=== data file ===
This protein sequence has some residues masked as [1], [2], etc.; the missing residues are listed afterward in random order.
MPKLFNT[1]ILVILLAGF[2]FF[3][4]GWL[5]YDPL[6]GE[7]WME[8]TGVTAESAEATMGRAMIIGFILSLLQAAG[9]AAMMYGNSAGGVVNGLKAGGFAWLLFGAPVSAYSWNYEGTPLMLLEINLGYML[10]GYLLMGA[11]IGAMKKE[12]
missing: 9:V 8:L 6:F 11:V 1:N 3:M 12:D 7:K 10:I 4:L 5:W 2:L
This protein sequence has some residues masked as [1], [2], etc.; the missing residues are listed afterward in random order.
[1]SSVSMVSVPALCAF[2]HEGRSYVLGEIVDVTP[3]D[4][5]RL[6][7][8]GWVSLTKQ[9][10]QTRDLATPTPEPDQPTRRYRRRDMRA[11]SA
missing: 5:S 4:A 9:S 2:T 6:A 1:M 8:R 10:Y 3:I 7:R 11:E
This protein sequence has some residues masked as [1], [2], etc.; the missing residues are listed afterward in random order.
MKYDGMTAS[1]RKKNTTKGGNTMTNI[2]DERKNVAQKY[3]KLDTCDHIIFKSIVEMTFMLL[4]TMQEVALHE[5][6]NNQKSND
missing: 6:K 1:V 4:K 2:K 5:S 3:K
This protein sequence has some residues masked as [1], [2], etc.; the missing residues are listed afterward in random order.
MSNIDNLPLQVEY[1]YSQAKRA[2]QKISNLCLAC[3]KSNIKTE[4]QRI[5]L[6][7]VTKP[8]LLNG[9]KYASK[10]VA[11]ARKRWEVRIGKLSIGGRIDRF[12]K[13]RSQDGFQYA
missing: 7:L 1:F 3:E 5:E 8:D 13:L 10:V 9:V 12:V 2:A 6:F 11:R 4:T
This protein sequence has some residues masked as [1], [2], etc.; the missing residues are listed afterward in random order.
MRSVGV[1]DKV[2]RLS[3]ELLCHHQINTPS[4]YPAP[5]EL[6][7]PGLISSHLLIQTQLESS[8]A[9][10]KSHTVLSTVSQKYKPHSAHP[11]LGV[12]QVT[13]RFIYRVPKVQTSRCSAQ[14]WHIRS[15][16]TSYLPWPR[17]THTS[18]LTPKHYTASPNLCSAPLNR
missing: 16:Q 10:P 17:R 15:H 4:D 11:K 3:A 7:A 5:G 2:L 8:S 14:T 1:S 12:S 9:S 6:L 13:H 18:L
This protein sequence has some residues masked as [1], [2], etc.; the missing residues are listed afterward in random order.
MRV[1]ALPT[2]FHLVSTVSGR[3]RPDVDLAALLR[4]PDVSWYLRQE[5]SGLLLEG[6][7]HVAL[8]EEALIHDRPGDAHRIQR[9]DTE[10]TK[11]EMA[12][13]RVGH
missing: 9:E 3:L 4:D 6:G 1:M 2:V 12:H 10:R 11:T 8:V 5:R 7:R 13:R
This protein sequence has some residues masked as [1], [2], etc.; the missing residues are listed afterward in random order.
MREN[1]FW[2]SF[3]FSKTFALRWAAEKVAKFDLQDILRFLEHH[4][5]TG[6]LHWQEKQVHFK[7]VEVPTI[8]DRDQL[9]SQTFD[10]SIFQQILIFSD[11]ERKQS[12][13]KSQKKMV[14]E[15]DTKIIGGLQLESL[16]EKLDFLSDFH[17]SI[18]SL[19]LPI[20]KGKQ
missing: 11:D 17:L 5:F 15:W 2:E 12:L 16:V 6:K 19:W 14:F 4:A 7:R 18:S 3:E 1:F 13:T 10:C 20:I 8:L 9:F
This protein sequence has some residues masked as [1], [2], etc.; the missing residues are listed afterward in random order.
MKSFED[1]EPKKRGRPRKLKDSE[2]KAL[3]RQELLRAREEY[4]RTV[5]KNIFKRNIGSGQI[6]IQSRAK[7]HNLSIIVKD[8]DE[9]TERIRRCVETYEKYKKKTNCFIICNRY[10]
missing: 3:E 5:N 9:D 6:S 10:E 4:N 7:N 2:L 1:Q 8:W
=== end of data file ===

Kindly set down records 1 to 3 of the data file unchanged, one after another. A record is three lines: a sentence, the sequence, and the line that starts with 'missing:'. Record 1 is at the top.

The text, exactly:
This protein sequence has some residues masked as [1], [2], etc.; the missing residues are listed afterward in random order.
MPKLFNT[1]ILVILLAGF[2]FF[3][4]GWL[5]YDPL[6]GE[7]WME[8]TGVTAESAEATMGRAMIIGFILSLLQAAG[9]AAMMYGNSAGGVVNGLKAGGFAWLLFGAPVSAYSWNYEGTPLMLLEINLGYML[10]GYLLMGA[11]IGAMKKE[12]
missing: 9:V 8:L 6:F 11:V 1:N 3:M 12:D 7:K 10:I 4:L 5:W 2:L
This protein sequence has some residues masked as [1], [2], etc.; the missing residues are listed afterward in random order.
[1]SSVSMVSVPALCAF[2]HEGRSYVLGEIVDVTP[3]D[4][5]RL[6][7][8]GWVSLTKQ[9][10]QTRDLATPTPEPDQPTRRYRRRDMRA[11]SA
missing: 5:S 4:A 9:S 2:T 6:A 1:M 8:R 10:Y 3:I 7:R 11:E
This protein sequence has some residues masked as [1], [2], etc.; the missing residues are listed afterward in random order.
MKYDGMTAS[1]RKKNTTKGGNTMTNI[2]DERKNVAQKY[3]KLDTCDHIIFKSIVEMTFMLL[4]TMQEVALHE[5][6]NNQKSND
missing: 6:K 1:V 4:K 2:K 5:S 3:K